Pseudocyphellaria anomala

Pseudocyphellaria anomala is commonly referred to as Netted Specklebelly. The thallus of P. anomala is foliose and loosely appressed to the substrate, though free at the edges. The thallus measures 20 to 40cm across with lobes 1 to 2cm in diameter. The upper surface of the thallus is light to dark brown, typically of the darker brown, with a strong network of ridges while the lower surface is covered with light brown tomentum and scattered psedocyphellae, appearing as white spots. The primary photobiont is blue gree algae. P. anomalahas both asexual and sexual reproductive structures: the soralia are rounded to irregular in shape and whitish-gray or blue gray in color and are located on the upper thallus surface ridges, the apothecia are brown in color and uncommon in formation.

P. anomal commonly uses the bark or deciduous trees and shrubs as a substrate, though will sometimes use conifers and wood structures. Even less commonly, P. anomala will make a home on rock. Habitat preferences of P. anomala include low to mid elevation moist forests, riparian areas, and hardwood forests of the Willamette Valley of Oregon. Mountainous coniferous forests have sporadic occurances of P. anomala.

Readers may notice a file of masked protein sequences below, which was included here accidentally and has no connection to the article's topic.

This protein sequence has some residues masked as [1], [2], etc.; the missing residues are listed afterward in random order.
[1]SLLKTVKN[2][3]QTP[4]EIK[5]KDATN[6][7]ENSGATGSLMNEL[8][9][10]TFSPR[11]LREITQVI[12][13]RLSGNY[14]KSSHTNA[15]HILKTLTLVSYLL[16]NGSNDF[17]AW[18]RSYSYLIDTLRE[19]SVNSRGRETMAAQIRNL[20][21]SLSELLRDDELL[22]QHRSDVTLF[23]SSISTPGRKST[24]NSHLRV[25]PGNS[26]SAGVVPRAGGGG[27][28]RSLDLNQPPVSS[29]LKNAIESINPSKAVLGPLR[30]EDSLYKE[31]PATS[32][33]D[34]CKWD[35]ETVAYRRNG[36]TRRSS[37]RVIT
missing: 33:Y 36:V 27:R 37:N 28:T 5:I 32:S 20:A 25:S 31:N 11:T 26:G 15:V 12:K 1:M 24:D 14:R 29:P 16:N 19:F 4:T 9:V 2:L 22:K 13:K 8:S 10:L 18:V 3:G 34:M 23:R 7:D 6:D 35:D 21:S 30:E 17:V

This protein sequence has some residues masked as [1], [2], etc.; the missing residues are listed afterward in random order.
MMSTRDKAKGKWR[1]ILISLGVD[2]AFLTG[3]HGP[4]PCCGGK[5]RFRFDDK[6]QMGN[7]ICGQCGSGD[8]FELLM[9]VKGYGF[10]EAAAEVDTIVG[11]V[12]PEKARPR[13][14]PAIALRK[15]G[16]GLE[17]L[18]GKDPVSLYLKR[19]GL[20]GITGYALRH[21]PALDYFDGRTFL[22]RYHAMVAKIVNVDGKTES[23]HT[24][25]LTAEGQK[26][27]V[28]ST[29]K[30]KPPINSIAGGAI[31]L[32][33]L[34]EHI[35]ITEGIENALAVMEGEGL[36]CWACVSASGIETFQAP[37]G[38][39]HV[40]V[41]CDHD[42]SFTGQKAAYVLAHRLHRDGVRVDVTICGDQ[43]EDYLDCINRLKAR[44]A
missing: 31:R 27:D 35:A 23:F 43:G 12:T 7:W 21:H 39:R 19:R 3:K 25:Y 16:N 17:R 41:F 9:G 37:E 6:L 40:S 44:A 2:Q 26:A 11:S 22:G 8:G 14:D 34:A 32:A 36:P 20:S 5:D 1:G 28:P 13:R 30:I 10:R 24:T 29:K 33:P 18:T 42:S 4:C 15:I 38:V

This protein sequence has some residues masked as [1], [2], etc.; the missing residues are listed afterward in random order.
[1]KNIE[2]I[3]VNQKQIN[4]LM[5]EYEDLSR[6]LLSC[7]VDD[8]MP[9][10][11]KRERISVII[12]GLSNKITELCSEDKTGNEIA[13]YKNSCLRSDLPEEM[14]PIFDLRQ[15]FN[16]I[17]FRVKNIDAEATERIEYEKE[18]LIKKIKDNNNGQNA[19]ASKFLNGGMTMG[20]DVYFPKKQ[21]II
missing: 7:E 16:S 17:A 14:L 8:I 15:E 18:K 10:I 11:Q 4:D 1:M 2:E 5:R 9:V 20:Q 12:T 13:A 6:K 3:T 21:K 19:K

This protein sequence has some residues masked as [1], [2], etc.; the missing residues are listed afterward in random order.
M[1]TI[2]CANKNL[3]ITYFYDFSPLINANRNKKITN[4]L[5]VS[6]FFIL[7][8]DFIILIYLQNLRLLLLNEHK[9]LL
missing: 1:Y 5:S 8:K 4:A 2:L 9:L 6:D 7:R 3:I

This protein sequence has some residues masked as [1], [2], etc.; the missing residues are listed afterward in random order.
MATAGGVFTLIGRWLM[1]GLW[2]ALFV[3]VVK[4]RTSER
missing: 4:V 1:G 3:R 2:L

The geographic distribution stretches between Alaska and California, remaining west of the Cascades. Sightings have been reported east from the Cascade to Montana, though rarely.

References

Brodo, I.M., S.D. Sharnoff and S. Sharnoff (2001) Lichens of North America. Yale University Press, New Haven, Connecticut.

McCune, B. and L. Geiser (2009) Macrolichens of the Pacific Northwest. Oregon State University Press, Corvallis, Oregon.

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